Government collaboration needed to address counterfeiting

Government collaboration needed to address counterfeiting | Insurance Business

Government collaboration needed to address counterfeiting
The Australian Government should work more closely with regulators and governments throughout the Asia Pacific, in an effort to address the challenges of global counterfeits. That’s the opinion of Mervyn Rea, National Customer Relationship Manager (Australia and NZ) and Head of Customer Management (Asia) for Zurich Risk Engineering.

Last week, Insurance Business reported the recently-released Zurich report, ‘Counterfeit products: new risks in global value chains’, detailing the rapid rise in the production and organisational quality of counterfeiting and the affects that has on commerical insurance.

Rea highlighted the growing sophistication of counterfeiting operations, and expressed concern about the wider range of products now entering the counterfeit market, which include toys, games, mobile phones, medical products, body care and pharmaceuticals.

Counterfeit products now seen also include vehicle components, which is most worrying, Rea says. “[Counterfeit vehicle components] obviously potentially undermine the safety of the individuals driving those vehicles and other road users as well.”

He said new technologies, such as 3D printers, added to the counterfeiting challenges and that the introduction of online shopping and sites such as eBay make it much easier for counterfeit companies to infiltrate straight to consumers.

According to Rea, “…they can bypass [government investigations into the importation of bulk counterfeit goods] using the traditional mail service. So they can basically bring in the same thousands and thousands of counterfeit goods via the post mechanism rather than bulk containers that could easily be seized by customs at our borders.”

He also says less manufacturing locally raises more issues for manufacturers and consumers. “I think it’s fair to say that the manufacturing base of Australia is diminishing. We’re making less and less products here in Australia. We’re reliant more and more on imports, and therefore we in some ways lose control of controlling the actual supply chain…now that we’re importing more and more cars from overseas, the supply chain is a lot more distant, harder to control.”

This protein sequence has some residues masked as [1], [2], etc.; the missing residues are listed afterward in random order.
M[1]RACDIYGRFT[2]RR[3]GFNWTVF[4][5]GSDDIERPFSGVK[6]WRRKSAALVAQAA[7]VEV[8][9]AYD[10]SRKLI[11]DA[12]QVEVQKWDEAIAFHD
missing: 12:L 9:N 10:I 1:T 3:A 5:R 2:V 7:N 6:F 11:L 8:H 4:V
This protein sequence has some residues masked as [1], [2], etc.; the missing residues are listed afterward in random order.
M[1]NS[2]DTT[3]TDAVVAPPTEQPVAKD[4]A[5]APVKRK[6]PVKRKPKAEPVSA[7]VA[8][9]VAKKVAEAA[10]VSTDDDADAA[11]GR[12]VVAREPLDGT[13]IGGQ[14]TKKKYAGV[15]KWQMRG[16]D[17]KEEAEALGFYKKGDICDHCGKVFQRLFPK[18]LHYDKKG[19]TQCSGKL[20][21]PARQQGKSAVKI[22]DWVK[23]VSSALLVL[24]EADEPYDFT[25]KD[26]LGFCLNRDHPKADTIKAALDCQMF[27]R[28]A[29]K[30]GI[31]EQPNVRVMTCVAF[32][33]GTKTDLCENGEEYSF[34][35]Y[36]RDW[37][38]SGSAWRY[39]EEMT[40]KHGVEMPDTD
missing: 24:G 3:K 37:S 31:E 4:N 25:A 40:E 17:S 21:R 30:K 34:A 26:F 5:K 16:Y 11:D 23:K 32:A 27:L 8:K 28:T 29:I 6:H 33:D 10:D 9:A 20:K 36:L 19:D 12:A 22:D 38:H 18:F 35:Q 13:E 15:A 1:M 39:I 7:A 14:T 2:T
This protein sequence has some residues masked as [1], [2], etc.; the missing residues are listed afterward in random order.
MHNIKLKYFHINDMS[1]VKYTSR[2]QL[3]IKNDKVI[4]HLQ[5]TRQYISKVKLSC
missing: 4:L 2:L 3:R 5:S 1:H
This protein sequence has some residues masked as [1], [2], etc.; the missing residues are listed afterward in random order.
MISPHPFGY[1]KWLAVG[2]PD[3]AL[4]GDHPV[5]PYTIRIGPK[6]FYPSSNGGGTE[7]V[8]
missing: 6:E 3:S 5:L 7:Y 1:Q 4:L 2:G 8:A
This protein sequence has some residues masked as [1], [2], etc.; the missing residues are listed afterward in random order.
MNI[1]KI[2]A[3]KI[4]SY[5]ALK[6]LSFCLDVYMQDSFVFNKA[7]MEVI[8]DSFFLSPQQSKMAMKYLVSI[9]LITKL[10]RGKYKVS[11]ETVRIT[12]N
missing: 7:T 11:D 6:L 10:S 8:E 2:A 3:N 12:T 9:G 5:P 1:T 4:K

“Those people who are importing goods have a more difficult, challenging control mechanism now to actually control that supply chain of raw materials and components that make up the finished product that they’re actually importing.”

Alongside more collaboration with other Asia Pacific governments, Mr Rea suggested the Australian Government take steps to increase awareness of the dangers associated with counterfeit goods.

As to what manufacturers and suppliers of goods can do, Mr Rea recommends they take much stronger safeguards against the impact of counterfeits.

“Some of those are outlined in the [report], but certainly raising awareness internally with their own board and senior executives of the dangers of counterfeit goods, and what the potential financial impact could be, and that there may not be an insurance remedy for it.”

Mr Rea recommends brokers obtain a copy of the Zurich report and share its insights with their clients.

He also stresses the importance of organisations having a clear understanding of their entire supply chain, ensuring they’re not just “concerned about the immediate supplier of the goods…but also who supplies the supplier, and who supplies the suppliers of the supplier.

“You need to go much further back in the supply chain and have a better understanding of where the goods are coming from, what safeguards are made and quality control, and prevention of counterfeit measures.”